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How Depression Can Move On

A run, a yell, a cry and a breakdown were part of my journey

cc Pexels
Source: cc Pexels

Part 4 in a 4 part series on Depression

View others in this series:
Part 1: "Are Comedians More Depressed?"
Part 2: "When Depression Visits and Stays"
Part 3: "Do We Have Any Control Over Depression?"

Mr. D. was firmly planted in my being, but I was determined to unseat him.

Since I started writing about depression I’ve been inundated with well-wishers giving me solutions, including: meditation, MDMA, exercise, various TED talks, and moving to join a cult. I do appreciate the intent behind all my readers, and since exercise didn’t involve packing for a trip to be in a cult, I put on my Target tights, gathered my dogs and went out for a jog, moving slowly enough so that someone on crutches could whiz past me. I kept going, waiting for a runner’s high. It never came. But, something else happened that changed everything.

I ran past a man walking his dog and my dog’s leash got tangled around his leg. He bellowed at me, “God damn it!”

The force of his anger shocked me. It was excessive. All that was going on was two leashes getting involved. I quickly untangled mine, apologizing, “I’m sorry. I’m sorry,” over and over again.

Glaring at me with hateful eyes, he kept yelling, “God damn you!”  

I hadn’t run more than half a block before I ducked into an alley and collapsed in a puddle of tears. We all have our limits. Both the external world and my inner world were conspiring and yelling at me. But, this time, I recognized those angry eyes. I also noted the voice was familiar. It belonged to my father, drunk and screaming at 6-year-old me for spilling milk at the dinner table, “God damn it! You are worthless, worthless.” In that moment, I found out who Mr. D was.

Sobbing, I continued to sit in the alley. This was no movie star cry. It was ugly and heaving. I thought about my father, about all the angry old people, and that horrible angry man. As a child, I wasn’t allowed to cry. Now I could let it all out. I comforted myself by wrapping my arms around my torso. My dogs caught on and licked my face. Somehow I felt lighter when I got up. I was feeling again.

I continued my jog around the golf course. In the distance, I saw the angry man walking towards me. My inclination was to go another way, but an inner voice challenged that, asking, “Why change where you are going?” It was a voice I hadn’t heard in a long time. Kind. Strong. Reasonable. It was the voice I heard when doing standup comedy, the one I used to make sure that the hecklers in the audience didn’t have the final say. It was the voice that had my back, the one I could count on now to deal with the angry man.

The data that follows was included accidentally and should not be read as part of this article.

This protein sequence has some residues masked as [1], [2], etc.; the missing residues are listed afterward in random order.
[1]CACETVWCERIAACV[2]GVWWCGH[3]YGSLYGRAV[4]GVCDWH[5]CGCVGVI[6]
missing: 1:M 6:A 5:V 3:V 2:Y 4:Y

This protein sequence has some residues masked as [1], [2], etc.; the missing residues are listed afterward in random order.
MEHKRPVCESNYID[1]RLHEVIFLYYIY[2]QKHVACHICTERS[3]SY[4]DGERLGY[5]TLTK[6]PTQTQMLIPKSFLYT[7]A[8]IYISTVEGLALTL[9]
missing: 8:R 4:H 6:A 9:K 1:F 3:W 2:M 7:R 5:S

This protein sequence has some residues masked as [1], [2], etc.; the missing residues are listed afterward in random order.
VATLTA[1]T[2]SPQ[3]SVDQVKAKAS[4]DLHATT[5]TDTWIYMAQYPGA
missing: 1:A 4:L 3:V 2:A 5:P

With my head held high, I looked directly at him and said, “Have a good day.” Saying this simple positive phrase was a triumph. I didn’t let him turn me angry. I realized that his anger had nothing to do with me, and my sadness had nothing to do with him. And in that moment, the course of my personal emotional history shifted. People do and can trigger the past, but it has nothing to do with who I truly am in the present. And today, in this this expression of positivity, another angry person didn’t get to have the final word.

That night, I woke up while it was still dark, stunned to discover the voice that had been telling me I didn’t deserve to live was gone. Mr. D had left the building, replaced by the voice of quiet. I could hear and enjoy the quiet snoring of my beloved dogs. The birds welcoming the dawn. And I was pleased to again feel a sense of peace, something that had been eluding me for a long time.

It’s now my 3-month anniversary of celebrating life. My energy has returned. Mr. D has come back, but it’s temporary lodging and he no longer hangs around for long. I uploaded an app that tracks moods that helps keep Mr D at bay. I’ve stopped being ashamed of depression because I understand how much it has given me. Depression has escalated my power of empathy. It’s magnified my inner strength. It’s made me accept that life is not a series happy events, but rather it’s a series of disappointments where we learn how to transform messes to successes. Happiness is not delivered free of charge, but realized.

Regardless of which voice is in my head at any moment, I’m grateful that I am again able to feel something. Anything – sadness, anger, fatigue and joy. Mostly, I appreciate feeling love: the love coming from my friends, family, my dogs, and you, the readers, who write me with your own stories.

View Judy's Comedy Lessons for free here.